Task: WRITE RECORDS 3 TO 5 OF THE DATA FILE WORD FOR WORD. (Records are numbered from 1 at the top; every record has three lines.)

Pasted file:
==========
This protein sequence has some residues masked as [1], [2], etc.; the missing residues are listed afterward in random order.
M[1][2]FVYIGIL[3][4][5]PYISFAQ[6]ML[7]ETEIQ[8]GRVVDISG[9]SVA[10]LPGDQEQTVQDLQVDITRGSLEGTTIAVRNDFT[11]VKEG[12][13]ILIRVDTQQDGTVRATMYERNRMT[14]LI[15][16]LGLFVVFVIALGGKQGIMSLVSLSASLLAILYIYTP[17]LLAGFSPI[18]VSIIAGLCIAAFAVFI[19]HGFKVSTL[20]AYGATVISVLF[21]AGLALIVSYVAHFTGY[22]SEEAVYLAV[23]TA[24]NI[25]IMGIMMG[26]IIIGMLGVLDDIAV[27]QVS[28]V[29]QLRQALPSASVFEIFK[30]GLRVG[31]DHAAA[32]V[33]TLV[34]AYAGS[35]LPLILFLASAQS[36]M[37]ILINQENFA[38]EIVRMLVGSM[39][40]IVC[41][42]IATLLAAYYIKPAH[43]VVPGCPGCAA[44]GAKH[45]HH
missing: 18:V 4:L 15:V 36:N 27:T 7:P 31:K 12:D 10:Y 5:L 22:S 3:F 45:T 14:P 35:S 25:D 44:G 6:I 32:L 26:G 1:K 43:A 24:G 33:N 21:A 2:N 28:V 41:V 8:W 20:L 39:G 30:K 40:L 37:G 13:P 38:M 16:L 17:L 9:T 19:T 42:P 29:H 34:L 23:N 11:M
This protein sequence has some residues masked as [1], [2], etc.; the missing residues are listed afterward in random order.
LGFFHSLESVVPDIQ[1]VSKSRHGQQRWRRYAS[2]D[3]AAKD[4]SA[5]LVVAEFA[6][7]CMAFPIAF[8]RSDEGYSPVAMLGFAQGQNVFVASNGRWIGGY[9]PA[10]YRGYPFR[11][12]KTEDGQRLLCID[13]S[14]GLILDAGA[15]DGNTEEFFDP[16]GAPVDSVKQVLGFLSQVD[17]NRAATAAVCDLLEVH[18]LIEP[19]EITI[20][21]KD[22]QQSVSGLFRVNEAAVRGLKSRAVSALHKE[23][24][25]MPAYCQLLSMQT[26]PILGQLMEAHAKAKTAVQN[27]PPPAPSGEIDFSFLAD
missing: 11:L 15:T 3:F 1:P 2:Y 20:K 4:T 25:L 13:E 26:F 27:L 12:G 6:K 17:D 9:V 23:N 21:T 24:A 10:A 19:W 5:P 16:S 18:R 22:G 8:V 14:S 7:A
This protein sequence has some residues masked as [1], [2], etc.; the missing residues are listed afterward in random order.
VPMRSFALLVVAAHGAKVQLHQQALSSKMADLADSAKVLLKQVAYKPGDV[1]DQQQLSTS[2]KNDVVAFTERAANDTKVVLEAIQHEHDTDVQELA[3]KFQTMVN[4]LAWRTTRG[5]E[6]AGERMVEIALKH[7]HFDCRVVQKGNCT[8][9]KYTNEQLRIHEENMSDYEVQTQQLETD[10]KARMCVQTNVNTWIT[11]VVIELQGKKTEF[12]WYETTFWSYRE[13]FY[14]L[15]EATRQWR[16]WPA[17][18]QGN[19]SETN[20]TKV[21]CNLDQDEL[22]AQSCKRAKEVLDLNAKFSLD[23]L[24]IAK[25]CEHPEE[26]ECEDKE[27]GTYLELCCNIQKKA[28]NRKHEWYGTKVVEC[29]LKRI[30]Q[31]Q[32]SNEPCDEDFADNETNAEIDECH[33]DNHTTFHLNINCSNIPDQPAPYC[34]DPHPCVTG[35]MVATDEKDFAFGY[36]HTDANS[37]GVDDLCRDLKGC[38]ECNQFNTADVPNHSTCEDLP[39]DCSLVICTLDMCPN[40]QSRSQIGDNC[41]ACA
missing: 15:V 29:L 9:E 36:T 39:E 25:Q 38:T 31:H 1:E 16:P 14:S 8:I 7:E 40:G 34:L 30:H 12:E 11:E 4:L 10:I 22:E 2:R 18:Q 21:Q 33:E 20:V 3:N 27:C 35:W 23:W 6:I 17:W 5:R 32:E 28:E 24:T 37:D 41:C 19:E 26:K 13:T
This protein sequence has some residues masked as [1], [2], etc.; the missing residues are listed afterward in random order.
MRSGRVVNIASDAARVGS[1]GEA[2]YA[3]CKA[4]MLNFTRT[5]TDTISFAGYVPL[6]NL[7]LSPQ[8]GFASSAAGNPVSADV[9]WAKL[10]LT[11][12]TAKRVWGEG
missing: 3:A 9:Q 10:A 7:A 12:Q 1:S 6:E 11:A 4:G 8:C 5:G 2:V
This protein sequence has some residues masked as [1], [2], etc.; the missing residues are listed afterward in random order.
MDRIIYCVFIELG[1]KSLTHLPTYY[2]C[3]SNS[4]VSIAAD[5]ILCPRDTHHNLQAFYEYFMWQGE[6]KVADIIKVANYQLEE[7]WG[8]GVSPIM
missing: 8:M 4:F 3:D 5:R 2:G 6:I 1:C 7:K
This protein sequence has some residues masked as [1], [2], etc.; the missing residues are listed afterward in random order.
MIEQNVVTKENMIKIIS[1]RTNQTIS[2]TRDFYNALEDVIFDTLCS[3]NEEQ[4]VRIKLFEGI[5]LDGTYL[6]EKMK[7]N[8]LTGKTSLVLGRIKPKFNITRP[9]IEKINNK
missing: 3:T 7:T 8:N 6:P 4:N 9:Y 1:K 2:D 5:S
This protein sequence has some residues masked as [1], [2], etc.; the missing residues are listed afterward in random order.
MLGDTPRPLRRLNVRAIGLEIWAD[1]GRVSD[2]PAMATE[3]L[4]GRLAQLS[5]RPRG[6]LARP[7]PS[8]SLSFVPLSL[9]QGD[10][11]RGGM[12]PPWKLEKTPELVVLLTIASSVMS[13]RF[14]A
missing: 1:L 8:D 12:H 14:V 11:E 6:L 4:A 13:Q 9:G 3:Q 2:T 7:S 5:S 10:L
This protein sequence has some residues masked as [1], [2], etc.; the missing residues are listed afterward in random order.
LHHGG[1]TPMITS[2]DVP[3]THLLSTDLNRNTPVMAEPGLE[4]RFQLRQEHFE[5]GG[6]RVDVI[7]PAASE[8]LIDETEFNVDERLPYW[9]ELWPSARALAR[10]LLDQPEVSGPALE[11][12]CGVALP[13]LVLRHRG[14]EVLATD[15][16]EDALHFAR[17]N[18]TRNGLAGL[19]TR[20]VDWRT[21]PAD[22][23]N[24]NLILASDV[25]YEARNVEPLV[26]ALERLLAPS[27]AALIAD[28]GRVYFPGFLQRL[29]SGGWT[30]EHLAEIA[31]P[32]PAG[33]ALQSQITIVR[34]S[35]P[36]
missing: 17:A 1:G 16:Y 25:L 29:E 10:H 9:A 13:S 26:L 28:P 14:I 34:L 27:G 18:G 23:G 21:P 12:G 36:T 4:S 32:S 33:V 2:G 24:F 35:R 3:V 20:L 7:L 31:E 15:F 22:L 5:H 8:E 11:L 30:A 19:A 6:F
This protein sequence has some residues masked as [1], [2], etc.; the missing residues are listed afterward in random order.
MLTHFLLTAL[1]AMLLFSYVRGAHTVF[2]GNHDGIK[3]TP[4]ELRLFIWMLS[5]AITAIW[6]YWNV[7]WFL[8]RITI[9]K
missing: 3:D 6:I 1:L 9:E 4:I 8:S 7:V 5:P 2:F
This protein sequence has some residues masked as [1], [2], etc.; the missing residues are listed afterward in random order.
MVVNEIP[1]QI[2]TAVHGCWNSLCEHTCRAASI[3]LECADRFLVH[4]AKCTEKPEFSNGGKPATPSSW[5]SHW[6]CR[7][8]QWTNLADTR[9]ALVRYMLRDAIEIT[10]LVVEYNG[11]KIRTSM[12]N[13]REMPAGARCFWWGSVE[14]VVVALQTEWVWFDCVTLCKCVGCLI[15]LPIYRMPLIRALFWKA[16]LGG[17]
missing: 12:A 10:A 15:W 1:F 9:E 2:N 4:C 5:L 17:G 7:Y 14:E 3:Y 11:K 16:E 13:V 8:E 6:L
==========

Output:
This protein sequence has some residues masked as [1], [2], etc.; the missing residues are listed afterward in random order.
VPMRSFALLVVAAHGAKVQLHQQALSSKMADLADSAKVLLKQVAYKPGDV[1]DQQQLSTS[2]KNDVVAFTERAANDTKVVLEAIQHEHDTDVQELA[3]KFQTMVN[4]LAWRTTRG[5]E[6]AGERMVEIALKH[7]HFDCRVVQKGNCT[8][9]KYTNEQLRIHEENMSDYEVQTQQLETD[10]KARMCVQTNVNTWIT[11]VVIELQGKKTEF[12]WYETTFWSYRE[13]FY[14]L[15]EATRQWR[16]WPA[17][18]QGN[19]SETN[20]TKV[21]CNLDQDEL[22]AQSCKRAKEVLDLNAKFSLD[23]L[24]IAK[25]CEHPEE[26]ECEDKE[27]GTYLELCCNIQKKA[28]NRKHEWYGTKVVEC[29]LKRI[30]Q[31]Q[32]SNEPCDEDFADNETNAEIDECH[33]DNHTTFHLNINCSNIPDQPAPYC[34]DPHPCVTG[35]MVATDEKDFAFGY[36]HTDANS[37]GVDDLCRDLKGC[38]ECNQFNTADVPNHSTCEDLP[39]DCSLVICTLDMCPN[40]QSRSQIGDNC[41]ACA
missing: 15:V 29:L 9:E 36:T 39:E 25:Q 38:T 31:H 1:E 16:P 14:S 8:I 7:E 40:G 34:L 30:H 12:E 11:E 4:L 10:I 22:E 2:R 18:Q 21:Q 33:E 20:V 3:N 27:C 35:W 23:W 6:I 17:W 5:R 32:E 28:E 24:T 37:D 41:C 19:E 26:K 13:T
This protein sequence has some residues masked as [1], [2], etc.; the missing residues are listed afterward in random order.
MRSGRVVNIASDAARVGS[1]GEA[2]YA[3]CKA[4]MLNFTRT[5]TDTISFAGYVPL[6]NL[7]LSPQ[8]GFASSAAGNPVSADV[9]WAKL[10]LT[11][12]TAKRVWGEG
missing: 3:A 9:Q 10:A 7:A 12:Q 1:S 6:E 11:A 4:G 8:C 5:G 2:V
This protein sequence has some residues masked as [1], [2], etc.; the missing residues are listed afterward in random order.
MDRIIYCVFIELG[1]KSLTHLPTYY[2]C[3]SNS[4]VSIAAD[5]ILCPRDTHHNLQAFYEYFMWQGE[6]KVADIIKVANYQLEE[7]WG[8]GVSPIM
missing: 8:M 4:F 3:D 5:R 2:G 6:I 1:C 7:K